Automate Your Finances to Save Time and Money

One of the easiest, and best things, you can do for your finances is automation. Automating your finances will allow you to make sure you bills are paid on time and your savings goals are not interrupted by a failure to remember to make the transfer. It seems like forever ago when I wrote my post about my financial network maps, but it is a perfect place for you to start on the road to automation. The map is going to give you a view into how all of your accounts interact and are connected. Once you have that view you can find where you can automate to save yourself time and money. I have updated my network map with colored arrows to identify how I have automated each payment/transfer.

AutomatedNetworkMap

Red Arrows: Stagnant Connections in case a transfer is needed between those accounts. No actual automation with the connection.

Black Arrows: Plain old manual payments, checks or online payment when it is due.

Blue Arrows: Automatic payments, transfers, and direct deposits. These transfers of funds occur every month without human intervention. They occur at the same time and make sure the bills are paid and the savings is moving in the right direction.

I am going to quasi automate my utility bills by making a conscience effort to setup bill payment through my bank whenever the bill comes in the mail. To that effect I need to add my trash bill on there as an automated payment every quarter. Some additional improvements I can make would be to make the savings and checking money all come directly out of my paychecks, it will help to streamline my savings and further buffer the temptation spend.

Most companies now a days will provide a method for you to setup automatic payments each month. You should assess your current situation and where ever you can go ahead and setup automatic withdrawals. While you are in there setting up your automatic payments go ahead and opt out of paper statements, they are just going to clutter up your house and make you where the shredder out, besides you have it set to pay anyway.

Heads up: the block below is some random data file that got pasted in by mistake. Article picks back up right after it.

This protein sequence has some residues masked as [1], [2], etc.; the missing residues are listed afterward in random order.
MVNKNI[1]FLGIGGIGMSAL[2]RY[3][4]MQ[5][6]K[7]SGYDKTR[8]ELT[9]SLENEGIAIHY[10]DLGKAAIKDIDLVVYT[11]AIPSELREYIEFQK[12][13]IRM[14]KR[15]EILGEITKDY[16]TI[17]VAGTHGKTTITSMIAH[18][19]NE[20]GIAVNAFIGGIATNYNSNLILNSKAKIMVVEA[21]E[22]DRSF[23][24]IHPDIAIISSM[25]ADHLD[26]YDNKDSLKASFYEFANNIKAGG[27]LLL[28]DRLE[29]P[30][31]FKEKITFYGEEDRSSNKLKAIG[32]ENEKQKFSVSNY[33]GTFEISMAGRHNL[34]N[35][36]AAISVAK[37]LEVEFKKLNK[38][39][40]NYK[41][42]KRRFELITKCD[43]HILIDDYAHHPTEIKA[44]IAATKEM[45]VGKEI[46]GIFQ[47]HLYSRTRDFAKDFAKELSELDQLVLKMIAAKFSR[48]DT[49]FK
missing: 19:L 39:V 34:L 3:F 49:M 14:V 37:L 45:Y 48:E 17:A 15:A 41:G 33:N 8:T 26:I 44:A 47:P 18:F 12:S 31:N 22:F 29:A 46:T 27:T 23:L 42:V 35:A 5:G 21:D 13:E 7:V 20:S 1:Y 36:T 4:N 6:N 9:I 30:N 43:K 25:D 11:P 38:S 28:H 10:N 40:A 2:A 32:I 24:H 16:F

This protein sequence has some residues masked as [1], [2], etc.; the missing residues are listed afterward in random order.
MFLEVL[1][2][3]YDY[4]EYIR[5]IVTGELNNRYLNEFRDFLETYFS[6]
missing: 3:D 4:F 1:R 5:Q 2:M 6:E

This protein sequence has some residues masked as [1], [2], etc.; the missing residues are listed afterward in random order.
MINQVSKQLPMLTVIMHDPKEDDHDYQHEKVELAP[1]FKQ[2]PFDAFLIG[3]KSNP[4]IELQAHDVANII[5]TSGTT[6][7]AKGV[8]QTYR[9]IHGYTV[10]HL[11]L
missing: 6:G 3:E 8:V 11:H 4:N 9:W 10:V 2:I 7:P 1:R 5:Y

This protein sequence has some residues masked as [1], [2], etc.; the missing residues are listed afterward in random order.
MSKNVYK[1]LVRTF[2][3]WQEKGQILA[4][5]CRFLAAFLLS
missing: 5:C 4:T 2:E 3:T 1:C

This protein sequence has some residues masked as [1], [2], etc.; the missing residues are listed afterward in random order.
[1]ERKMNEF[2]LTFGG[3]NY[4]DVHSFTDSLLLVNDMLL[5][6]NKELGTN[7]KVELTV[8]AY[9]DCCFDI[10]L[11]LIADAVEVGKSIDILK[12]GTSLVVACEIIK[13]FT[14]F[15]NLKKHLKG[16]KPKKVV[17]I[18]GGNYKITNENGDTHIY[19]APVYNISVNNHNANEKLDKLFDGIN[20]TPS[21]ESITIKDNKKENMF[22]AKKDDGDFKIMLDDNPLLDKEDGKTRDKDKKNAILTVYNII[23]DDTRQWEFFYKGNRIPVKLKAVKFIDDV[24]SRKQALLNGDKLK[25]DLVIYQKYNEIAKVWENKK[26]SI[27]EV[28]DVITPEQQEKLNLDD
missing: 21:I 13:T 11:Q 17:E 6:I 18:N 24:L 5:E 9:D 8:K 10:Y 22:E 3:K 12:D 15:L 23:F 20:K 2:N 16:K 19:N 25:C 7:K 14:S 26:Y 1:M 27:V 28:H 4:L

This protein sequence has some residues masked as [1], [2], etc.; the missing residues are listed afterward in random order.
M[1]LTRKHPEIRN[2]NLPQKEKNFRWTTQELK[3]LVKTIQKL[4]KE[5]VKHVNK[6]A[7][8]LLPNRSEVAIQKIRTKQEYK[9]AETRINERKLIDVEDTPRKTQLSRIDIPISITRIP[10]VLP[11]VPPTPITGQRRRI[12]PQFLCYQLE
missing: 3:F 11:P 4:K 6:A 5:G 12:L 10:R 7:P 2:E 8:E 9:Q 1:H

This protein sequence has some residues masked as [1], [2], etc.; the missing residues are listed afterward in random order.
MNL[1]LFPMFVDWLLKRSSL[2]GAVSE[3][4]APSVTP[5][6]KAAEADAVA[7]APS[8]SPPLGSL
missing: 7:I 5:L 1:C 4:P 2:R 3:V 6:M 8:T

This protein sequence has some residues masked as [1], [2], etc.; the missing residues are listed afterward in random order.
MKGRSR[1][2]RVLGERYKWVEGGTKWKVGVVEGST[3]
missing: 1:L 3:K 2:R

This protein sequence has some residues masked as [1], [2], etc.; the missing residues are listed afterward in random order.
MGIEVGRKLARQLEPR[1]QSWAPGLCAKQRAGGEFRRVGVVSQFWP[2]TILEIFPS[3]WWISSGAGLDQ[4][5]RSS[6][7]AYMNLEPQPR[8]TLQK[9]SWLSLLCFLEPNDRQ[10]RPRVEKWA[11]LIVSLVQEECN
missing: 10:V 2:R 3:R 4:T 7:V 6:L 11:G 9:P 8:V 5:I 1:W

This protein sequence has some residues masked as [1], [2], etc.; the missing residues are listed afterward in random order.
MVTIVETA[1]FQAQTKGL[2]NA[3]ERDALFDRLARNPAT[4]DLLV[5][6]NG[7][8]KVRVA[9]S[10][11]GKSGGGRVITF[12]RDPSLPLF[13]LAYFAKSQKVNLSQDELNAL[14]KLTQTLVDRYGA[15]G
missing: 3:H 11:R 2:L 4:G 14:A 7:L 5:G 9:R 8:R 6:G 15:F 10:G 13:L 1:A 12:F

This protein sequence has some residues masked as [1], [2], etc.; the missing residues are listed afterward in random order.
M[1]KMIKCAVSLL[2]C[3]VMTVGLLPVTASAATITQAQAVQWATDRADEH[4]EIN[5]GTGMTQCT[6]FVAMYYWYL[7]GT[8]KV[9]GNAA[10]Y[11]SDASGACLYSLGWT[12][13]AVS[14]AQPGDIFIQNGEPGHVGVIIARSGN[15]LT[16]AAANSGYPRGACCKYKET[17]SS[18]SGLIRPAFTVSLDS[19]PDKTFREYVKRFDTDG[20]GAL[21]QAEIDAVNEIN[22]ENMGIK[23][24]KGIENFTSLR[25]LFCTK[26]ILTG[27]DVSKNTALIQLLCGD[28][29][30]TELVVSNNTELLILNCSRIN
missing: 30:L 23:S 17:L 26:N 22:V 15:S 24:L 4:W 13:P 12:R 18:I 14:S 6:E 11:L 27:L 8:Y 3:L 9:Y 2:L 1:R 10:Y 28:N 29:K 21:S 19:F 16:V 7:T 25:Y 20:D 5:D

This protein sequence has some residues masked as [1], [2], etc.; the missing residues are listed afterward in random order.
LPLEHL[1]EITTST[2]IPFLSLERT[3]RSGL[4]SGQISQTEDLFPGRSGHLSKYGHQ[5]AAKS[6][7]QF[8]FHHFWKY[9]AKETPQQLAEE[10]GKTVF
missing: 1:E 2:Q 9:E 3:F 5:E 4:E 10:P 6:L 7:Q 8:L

If you use an online service to manage your accounts, like Yodlee, you can setup alerts to notify you when balances in your accounts hit predefined limits, this includes all of your accounts, not just deposit accounts. You can set your alerts to notify you via text message for things like low balances, new credit card charges, and even bill notices.

Why Bother

You may be leery of handing out your checking account to the mortgage company, or just wondering why would you even care to take the time when what you are doing works.  When you have automated your saving and your paying, you are eliminating the chance that you could accidentally miss a payment or spend your savings before you get it in there. When you eliminate the possibility of paying late you eliminate the possibility of late fees. The opportunity cost savings is probably the biggest part of automation. If you aren’t spending the time paying bills, and balancing check books, you could be out working to increase your income or increase the joy in your life. So automate it and relax.

{ 4 comments… read them below or add one }

1 Paul @ FiscalGeek June 10, 2009 at 12:56 pm

For me and my family automation is key or as I like to call it Finautomation. Now I focus on my budget not on the fact that I forgot to send the water bill in on time.

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2 Charlie@PayLessForFood.com June 10, 2009 at 8:02 pm

Great article.

Automation can go a long way in saving you from expensive late charges. It seems that everyone is creating ever more expensive late fees and penalty charges.

When making monthly credit card payments through automatic payments be careful. Credit cards have gotten extremely sneaky. Many will periodically change the payment due date causing your automatic payment to trigger a penalty fee and penalty interest rate.

Its been reported that this month Discover moved its due date up by five days.

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3 Paul Knudsen June 11, 2009 at 6:59 pm

I use Paytrust (paytrust.com) and like it a lot. You can even have your credit card statement sent there.

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4 Bart Matthews June 21, 2009 at 9:53 am

Mint.com does a good job of reminding you when a bill is due. I don’t do auto bill pay because my budget is set up by payday’s and the bills that are due each payday get paid as soon as we get paid. I get paid every other Friday, so it is harder for me to automate my bill pay. But, we are faithful in paying the bills not just on time, but early so that there are no late fees.

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